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What happened to Mark Cuban?
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puckerman Offline
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What happened to Mark Cuban?
What has happened to Mark Cuban? This is a man who once read Ayn Rand's novel The Fountainhead. He's the owner of the Dallas Mavericks and is one of the most maverick owners in the history of sports. He criticizes officials and sits courtside wearing t-shirts.

Lately he's become politicially correct. I used to have a Facebook group called "Draft Mark Cuban for President." I don't feel that way anymore.

Just look at his tweet. It's pure socialist drivel. He argued somewhere else that these corporations make taxes "higher" for the rest of us:

[Image: 7bb0c28649d1962f387bddac0539a51e.jpg]
(This post was last modified: 08-01-2014 05:16 PM by puckerman.)
08-01-2014 05:10 PM
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RE: What happened to Mark Cuban?
I wouldnt call it socialist per se. It is definitely a protectionist & populist belief. "BUY 'MURIKAN!!"

Most people are too dumb to see the benefit in things like off-shoring or free trade. They just resort to:

[Image: They-took-our-gggfx8.jpg]
(This post was last modified: 08-01-2014 05:16 PM by The Reactionary Tree.)
08-01-2014 05:16 PM
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RE: What happened to Mark Cuban?
Why does wanting to invest in domestic companies make him a socialist? It's just a tweet but more context would be nice because it does not imply that he would be against lower taxes on businesses that do not offshore. His offshore comment is consistent with the same views that certain kinds of pro capitalism conservatives like Paul Craig Roberts, who is a paleo conservative from the Reagan Era as an assistant secretary.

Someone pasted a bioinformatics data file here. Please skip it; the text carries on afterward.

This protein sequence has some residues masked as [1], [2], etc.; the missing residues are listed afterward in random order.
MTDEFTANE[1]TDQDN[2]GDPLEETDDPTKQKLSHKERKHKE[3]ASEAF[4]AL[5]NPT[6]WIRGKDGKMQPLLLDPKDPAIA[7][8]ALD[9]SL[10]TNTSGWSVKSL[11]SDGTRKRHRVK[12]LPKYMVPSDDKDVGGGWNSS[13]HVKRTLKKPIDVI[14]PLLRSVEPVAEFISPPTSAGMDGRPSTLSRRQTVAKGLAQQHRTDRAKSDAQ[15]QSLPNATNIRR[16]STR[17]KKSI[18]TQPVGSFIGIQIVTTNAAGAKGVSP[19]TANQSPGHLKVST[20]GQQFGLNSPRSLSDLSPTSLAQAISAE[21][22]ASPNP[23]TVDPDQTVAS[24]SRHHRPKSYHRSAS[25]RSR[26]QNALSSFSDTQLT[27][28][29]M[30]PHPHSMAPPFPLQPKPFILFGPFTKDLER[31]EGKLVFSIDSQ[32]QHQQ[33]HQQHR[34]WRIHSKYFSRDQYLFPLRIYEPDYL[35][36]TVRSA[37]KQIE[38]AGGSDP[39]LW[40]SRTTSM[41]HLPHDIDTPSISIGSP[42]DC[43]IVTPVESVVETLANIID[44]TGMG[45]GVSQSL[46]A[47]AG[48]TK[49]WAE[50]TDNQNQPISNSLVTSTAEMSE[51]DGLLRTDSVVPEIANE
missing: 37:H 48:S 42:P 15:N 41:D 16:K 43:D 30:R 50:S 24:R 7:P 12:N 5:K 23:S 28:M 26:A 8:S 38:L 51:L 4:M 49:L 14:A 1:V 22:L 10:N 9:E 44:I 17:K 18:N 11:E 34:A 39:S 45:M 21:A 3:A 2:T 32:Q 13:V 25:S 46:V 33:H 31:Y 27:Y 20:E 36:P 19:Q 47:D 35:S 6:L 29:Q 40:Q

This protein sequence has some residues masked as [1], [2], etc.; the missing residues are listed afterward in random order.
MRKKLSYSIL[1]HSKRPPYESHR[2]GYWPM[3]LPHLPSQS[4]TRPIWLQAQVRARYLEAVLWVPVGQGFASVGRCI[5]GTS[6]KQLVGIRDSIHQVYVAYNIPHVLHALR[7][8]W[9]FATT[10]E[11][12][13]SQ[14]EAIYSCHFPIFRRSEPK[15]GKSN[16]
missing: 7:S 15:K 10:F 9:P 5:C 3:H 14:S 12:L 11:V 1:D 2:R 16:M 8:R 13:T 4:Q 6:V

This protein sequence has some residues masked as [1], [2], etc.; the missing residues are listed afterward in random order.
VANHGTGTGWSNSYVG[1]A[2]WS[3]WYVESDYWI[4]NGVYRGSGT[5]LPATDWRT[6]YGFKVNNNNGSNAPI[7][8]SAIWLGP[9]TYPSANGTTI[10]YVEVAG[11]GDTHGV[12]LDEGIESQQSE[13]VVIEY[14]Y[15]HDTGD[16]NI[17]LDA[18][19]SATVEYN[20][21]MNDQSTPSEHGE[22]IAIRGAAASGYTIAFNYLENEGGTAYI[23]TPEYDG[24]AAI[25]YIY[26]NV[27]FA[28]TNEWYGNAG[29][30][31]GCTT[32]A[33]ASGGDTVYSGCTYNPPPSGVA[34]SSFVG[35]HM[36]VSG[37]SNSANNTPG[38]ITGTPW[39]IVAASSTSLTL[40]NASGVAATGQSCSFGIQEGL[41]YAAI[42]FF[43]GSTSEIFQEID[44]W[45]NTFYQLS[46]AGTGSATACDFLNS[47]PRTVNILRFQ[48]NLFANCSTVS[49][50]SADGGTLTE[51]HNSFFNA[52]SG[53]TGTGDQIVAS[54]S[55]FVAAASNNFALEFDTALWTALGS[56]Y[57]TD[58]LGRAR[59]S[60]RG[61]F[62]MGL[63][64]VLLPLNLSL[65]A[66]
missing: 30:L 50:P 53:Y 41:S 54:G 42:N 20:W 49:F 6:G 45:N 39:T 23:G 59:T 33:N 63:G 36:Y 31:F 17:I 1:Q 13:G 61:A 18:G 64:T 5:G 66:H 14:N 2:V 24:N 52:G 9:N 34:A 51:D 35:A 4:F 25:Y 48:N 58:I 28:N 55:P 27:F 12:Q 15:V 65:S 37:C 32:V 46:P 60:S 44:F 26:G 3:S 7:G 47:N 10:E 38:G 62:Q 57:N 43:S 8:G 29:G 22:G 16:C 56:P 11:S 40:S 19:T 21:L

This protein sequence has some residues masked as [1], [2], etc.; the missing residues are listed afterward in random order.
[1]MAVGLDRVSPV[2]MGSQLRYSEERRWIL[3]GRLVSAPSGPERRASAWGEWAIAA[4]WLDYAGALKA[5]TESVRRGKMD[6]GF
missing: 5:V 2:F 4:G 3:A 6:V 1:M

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08-01-2014 05:22 PM
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monster Offline
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RE: What happened to Mark Cuban?
That's not socialist. That's accountability. He's absolutely right.

The middle class (80% of america) gets taxed at 30-40%.

Corporations, who earn billions of dollars, fleece the system, promote excessive materialism and profit off government contracts pay a rate of 5%. They do this through funneling profits made in America offshore and various other mechanisms.

Corporations have consistently and effictively lobbied for millions of tax loopholes. Corporations profit and gain much more from American than Americans gain from their own country as individuals.

Cuban is absolutely right to suggest that corporations start paying some fucking taxes with the rest of us.
(This post was last modified: 08-01-2014 05:25 PM by monster.)
08-01-2014 05:24 PM
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puckerman Offline
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RE: What happened to Mark Cuban?
I focus on reducing my own tax burden. If the tax burden of others is reduced, then good for them.

The fact is that voting with your feet is more effective at reducing your tax burden than voting at the ballot box.

Do you try to remove your chains? Or do you resent others for trying to remove theirs?
08-01-2014 05:29 PM
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RE: What happened to Mark Cuban?